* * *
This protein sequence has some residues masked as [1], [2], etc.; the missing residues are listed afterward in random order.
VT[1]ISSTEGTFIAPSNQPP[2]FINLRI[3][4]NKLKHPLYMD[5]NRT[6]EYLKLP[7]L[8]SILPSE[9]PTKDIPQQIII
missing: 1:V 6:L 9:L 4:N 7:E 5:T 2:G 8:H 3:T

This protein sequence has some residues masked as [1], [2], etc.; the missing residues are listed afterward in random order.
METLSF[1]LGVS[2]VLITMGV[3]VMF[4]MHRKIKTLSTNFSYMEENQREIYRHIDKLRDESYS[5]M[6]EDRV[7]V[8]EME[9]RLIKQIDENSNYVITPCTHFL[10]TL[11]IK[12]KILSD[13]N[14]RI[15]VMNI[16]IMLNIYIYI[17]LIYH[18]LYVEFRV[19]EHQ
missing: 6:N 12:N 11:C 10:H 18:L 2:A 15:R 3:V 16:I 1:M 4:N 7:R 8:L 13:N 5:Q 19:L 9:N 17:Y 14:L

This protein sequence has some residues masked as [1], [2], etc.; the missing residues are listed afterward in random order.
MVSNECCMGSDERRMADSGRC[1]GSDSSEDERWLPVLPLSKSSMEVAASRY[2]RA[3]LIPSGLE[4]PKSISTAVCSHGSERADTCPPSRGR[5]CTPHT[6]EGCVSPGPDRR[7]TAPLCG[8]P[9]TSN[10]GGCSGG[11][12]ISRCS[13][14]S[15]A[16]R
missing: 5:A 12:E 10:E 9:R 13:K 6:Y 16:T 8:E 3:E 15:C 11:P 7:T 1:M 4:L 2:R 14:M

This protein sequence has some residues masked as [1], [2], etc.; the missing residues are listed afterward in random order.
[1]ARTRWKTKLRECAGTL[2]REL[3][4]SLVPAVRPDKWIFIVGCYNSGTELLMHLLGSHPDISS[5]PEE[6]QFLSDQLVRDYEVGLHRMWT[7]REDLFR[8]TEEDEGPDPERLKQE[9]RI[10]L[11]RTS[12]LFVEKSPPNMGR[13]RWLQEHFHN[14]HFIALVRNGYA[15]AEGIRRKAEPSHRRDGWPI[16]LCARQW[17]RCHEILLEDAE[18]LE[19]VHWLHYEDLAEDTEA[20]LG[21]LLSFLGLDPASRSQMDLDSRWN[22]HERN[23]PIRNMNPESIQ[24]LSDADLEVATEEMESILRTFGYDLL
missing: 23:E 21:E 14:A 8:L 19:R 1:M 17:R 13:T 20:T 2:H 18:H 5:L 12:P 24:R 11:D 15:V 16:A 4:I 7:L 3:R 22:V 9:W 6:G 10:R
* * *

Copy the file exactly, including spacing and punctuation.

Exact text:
This protein sequence has some residues masked as [1], [2], etc.; the missing residues are listed afterward in random order.
VT[1]ISSTEGTFIAPSNQPP[2]FINLRI[3][4]NKLKHPLYMD[5]NRT[6]EYLKLP[7]L[8]SILPSE[9]PTKDIPQQIII
missing: 1:V 6:L 9:L 4:N 7:E 5:T 2:G 8:H 3:T

This protein sequence has some residues masked as [1], [2], etc.; the missing residues are listed afterward in random order.
METLSF[1]LGVS[2]VLITMGV[3]VMF[4]MHRKIKTLSTNFSYMEENQREIYRHIDKLRDESYS[5]M[6]EDRV[7]V[8]EME[9]RLIKQIDENSNYVITPCTHFL[10]TL[11]IK[12]KILSD[13]N[14]RI[15]VMNI[16]IMLNIYIYI[17]LIYH[18]LYVEFRV[19]EHQ
missing: 6:N 12:N 11:C 10:H 18:L 2:A 15:R 3:V 16:I 1:M 4:N 7:R 8:L 13:N 5:Q 19:L 9:N 17:Y 14:L

This protein sequence has some residues masked as [1], [2], etc.; the missing residues are listed afterward in random order.
MVSNECCMGSDERRMADSGRC[1]GSDSSEDERWLPVLPLSKSSMEVAASRY[2]RA[3]LIPSGLE[4]PKSISTAVCSHGSERADTCPPSRGR[5]CTPHT[6]EGCVSPGPDRR[7]TAPLCG[8]P[9]TSN[10]GGCSGG[11][12]ISRCS[13][14]S[15]A[16]R
missing: 5:A 12:E 10:E 9:R 13:K 6:Y 16:T 8:E 3:E 15:C 11:P 7:T 1:M 4:L 2:R 14:M

This protein sequence has some residues masked as [1], [2], etc.; the missing residues are listed afterward in random order.
[1]ARTRWKTKLRECAGTL[2]REL[3][4]SLVPAVRPDKWIFIVGCYNSGTELLMHLLGSHPDISS[5]PEE[6]QFLSDQLVRDYEVGLHRMWT[7]REDLFR[8]TEEDEGPDPERLKQE[9]RI[10]L[11]RTS[12]LFVEKSPPNMGR[13]RWLQEHFHN[14]HFIALVRNGYA[15]AEGIRRKAEPSHRRDGWPI[16]LCARQW[17]RCHEILLEDAE[18]LE[19]VHWLHYEDLAEDTEA[20]LG[21]LLSFLGLDPASRSQMDLDSRWN[22]HERN[23]PIRNMNPESIQ[24]LSDADLEVATEEMESILRTFGYDLL
missing: 23:E 21:E 14:A 8:L 19:R 1:M 17:R 13:T 20:T 2:H 18:H 5:L 12:P 24:R 11:D 15:V 16:A 4:I 7:L 3:R 22:V 9:W 6:G 10:R